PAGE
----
Shrimp, Lobster, and Cholesterol Levels – Do these raise cholesterol?

by Colin Carmichael

If you’re a shrimp or lobster lover … and there’s a lot of you out there … the news that they are high in cholesterol probably didn’t sit very well with you.

Shrimp, Lobster and Cholesterol Thoughts of Surf-and-Turf clogging your arteries and increasing your risk of a heart attack really took a lot of the enjoyment out of the meal, didn’t it?

But here’s an interesting tidbit that you probably haven’t been told…

You see, foods with high cholesterol content have little or no effect on your blood cholesterol levels.

What matters is this…

Is the food is a cholesterol-forming food? In other words, does it cause cholesterol to form in the blood?

It's irrelevant whether or not the food contains cholesterol.

I know it sounds counter-intuitive at first, but think about this…

It wasn’t that long ago that doctors told their patients who had water retention to STOP drinking water.

The logical and accepted thought was that if you drank more water it would make the situation worse.

Of course, we now know that to be completely false.

If you’re retaining water you actually want to drink more water. Drinking more will help flush it out.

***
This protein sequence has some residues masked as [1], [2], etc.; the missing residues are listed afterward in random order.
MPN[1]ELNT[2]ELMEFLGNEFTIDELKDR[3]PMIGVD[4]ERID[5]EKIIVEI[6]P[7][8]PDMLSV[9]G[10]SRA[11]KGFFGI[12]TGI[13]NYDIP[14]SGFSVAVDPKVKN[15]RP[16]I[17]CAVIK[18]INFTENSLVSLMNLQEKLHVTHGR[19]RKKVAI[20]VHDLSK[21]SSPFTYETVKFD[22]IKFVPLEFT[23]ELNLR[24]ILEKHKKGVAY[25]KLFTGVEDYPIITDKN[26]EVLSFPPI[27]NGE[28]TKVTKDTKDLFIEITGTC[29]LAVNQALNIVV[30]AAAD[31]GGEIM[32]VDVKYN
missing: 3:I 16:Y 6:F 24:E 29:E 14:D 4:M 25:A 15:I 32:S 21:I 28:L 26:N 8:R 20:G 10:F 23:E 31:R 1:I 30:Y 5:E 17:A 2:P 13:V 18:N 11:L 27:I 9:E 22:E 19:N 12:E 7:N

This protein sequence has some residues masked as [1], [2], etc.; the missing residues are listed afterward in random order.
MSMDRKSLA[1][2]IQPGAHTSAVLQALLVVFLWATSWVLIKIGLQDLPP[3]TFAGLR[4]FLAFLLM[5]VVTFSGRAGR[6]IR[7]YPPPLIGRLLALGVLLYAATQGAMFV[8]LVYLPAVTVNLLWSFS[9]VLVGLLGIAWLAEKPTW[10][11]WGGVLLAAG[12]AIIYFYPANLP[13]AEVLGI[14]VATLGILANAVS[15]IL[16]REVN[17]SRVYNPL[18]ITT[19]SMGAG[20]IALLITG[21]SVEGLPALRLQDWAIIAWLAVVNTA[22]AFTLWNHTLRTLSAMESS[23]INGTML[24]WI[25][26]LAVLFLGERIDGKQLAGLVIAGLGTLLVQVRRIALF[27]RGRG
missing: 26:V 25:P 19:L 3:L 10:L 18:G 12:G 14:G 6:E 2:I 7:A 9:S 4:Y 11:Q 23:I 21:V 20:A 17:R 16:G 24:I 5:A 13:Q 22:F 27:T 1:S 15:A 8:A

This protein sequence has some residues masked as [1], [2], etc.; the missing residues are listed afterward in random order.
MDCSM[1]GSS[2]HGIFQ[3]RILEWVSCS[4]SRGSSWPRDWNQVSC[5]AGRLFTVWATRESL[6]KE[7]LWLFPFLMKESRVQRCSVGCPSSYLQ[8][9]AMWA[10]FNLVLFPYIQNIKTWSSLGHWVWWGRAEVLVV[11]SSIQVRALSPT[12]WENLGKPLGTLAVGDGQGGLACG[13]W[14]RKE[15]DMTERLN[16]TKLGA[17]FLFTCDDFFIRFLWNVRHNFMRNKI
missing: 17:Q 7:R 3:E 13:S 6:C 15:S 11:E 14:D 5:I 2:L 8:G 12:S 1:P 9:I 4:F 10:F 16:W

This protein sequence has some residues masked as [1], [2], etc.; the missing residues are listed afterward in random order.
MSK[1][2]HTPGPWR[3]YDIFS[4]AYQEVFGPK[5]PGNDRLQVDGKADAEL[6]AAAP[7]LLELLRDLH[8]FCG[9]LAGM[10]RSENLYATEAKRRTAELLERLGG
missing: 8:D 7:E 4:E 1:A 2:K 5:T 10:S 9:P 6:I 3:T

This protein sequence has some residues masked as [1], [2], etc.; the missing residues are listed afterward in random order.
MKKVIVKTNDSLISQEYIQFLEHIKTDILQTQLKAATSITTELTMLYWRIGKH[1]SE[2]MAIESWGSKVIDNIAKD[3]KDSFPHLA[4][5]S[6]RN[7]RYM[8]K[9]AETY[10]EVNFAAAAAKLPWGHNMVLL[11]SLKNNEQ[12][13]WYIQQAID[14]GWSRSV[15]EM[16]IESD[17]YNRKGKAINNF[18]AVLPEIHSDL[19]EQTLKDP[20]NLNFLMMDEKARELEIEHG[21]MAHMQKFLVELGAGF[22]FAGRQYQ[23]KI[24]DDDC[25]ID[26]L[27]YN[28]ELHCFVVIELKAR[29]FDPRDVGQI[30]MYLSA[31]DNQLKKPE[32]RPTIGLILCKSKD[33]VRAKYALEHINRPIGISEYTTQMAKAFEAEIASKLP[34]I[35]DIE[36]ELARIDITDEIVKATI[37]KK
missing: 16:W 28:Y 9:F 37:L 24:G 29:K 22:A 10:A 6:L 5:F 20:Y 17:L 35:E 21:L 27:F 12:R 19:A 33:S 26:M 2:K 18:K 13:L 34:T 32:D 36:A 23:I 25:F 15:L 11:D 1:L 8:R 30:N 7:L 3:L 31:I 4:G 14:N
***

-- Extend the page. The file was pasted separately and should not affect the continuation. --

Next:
The body only retains water when it’s not getting enough and begins to store it up.

Look, I know this analogy isn’t an apples-to-apples comparison with how cholesterol in food works.

But it is another example that what seems logical at first glance isn’t always how the body works in real life.

The facts and nutritional research confirm that eating moderate amounts of shrimp and lobster simply aren't going to elevate your cholesterol numbers.

Because the cholesterol that occurs naturally in these foods doesn't equate to cholesterol in your bloodstream.

But get this…

Eating lobster can still have a negative impact on your blood cholesterol levels.

Before you think I’m switching gears on you or changing my mind on all this, let me tell you why I say that…

You see it all depends on whether you eat your lobster “dry” … or if you dip it in butter or margarine. The difference is a big one and I’m guessing it’ll surprise you.

Make the right decision with that, and you can relax knowing that shrimp and lobster aren't ruining your cholesterol numbers.

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